Saturday, June 27, 2015

Adler's How To Read a Book

At one time reading was regarded an untainted virtue, later it was seen that it did us no good unless we read good books, and now there is a dawning consciousness that even if we read good books they will benefit us little unless we read them in the right way. But even where this consciousness has been felt, little attempt has been made to solve the problem systematically. Leisurely discourses, pretty aphorisms, and dogmatic rules have been the forms in which the question has been dealt with. Such conflicting adages as "A good book should be read over and over again" ; and "The art of reading is the art of skipping," are not  very serviceable. The necessity of some sort of orderly treatment is evident.
Henry Hazlitt Thinking as a Science

There are some books that are just difficult to get into. You try, find it isn't working, give up, retry at some later point in the future only to give up once again having not advanced much further. This has happened to me with Peter Straub's Ghost Story, which is supposed to be a fine book scare-wise, but I have not got past the Chowder Society's second or third mention. It has also happened to me with Adler's How to Read a Book. After more than a decade and a half of having it on a bookshelf and pulling it interminently to take a look at the list of recommended great books at the end, I decided to take one more crack at it and see if I could finish it this time around and get something worthwhile out of it.

In this latest attempt I now see why I had failed before:  The title itself had been misleading me all this time. Where I expected some quick set of rules, Adler instead makes a large scale exposition of the state of reading  and education and the way to revert it by great book reading. So in reality How to Read a Book is more like three books in one: a) poor education; b)rules for nonfiction; and c) guidelines for imaginative literature and the great books. By accepting it as it is, I finally got over the hump.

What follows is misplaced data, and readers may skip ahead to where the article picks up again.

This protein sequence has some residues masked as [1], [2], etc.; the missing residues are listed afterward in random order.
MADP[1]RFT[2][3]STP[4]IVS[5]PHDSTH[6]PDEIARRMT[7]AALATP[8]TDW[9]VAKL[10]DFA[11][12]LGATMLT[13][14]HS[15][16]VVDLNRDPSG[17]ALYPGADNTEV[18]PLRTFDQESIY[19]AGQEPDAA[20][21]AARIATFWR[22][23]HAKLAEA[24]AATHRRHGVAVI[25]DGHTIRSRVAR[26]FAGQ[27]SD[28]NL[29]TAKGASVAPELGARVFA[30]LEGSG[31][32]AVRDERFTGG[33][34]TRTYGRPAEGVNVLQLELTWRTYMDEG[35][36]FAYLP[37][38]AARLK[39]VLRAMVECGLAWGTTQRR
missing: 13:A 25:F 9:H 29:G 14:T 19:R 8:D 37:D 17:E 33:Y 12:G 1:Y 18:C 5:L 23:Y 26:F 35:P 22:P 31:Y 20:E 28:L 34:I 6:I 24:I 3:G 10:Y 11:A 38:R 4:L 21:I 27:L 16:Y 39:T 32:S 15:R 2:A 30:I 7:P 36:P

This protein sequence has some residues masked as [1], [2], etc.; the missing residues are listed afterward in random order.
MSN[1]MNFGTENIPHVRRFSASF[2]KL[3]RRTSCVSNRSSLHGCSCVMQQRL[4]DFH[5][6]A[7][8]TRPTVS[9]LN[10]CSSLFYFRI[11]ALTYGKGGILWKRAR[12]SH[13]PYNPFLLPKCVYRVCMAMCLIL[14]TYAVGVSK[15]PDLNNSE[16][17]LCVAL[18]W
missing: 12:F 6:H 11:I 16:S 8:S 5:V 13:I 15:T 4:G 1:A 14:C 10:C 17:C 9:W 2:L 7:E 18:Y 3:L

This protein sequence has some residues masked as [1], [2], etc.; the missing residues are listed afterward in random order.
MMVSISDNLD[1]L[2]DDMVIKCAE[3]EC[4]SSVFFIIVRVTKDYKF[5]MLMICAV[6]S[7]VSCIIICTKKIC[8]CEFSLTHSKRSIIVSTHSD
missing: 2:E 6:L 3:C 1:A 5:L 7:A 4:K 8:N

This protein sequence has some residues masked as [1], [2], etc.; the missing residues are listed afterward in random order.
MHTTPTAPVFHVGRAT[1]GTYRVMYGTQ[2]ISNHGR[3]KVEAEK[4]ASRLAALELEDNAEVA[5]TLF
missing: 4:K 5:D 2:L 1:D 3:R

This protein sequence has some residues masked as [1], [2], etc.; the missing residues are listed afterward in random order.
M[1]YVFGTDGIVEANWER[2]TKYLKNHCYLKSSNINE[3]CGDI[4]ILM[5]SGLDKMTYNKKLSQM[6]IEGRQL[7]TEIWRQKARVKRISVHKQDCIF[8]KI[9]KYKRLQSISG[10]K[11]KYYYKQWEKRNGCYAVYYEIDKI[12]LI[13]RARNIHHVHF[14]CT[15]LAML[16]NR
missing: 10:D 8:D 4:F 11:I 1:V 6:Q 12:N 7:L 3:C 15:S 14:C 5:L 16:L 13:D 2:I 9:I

Now, this may only aply to the 1940 solo edition which is the one I've got.  There are in reality two versions of this book under the same title, the 1940, on which I'll center on and the more readily available 1972 refurbished edition with Van Doren. Not until I began writing this post I became aware of this.

The focus of this book are books that are for instruction, deliver an exposition and are Great in the sense of aligning themselves to the Ideas of the Great Conversation, as opposed to those books that are for entertainment, delight or are shallow.

I had also another reason for reading this book which was to learn a bit more about the philosophy of The Great Books of the Western World of which we talked about last time and of which Adler is an editor. With more berth than Hutchins allows himself on The Great Conversation Adler takes a more leisurely pace getting his point across. This takes the form in the Education/Great books/Rules triad, the latter being the core of the book. If one is approaching How to from the perpective of Education or that of the Great Books, the longish first part (now finally) makes sense.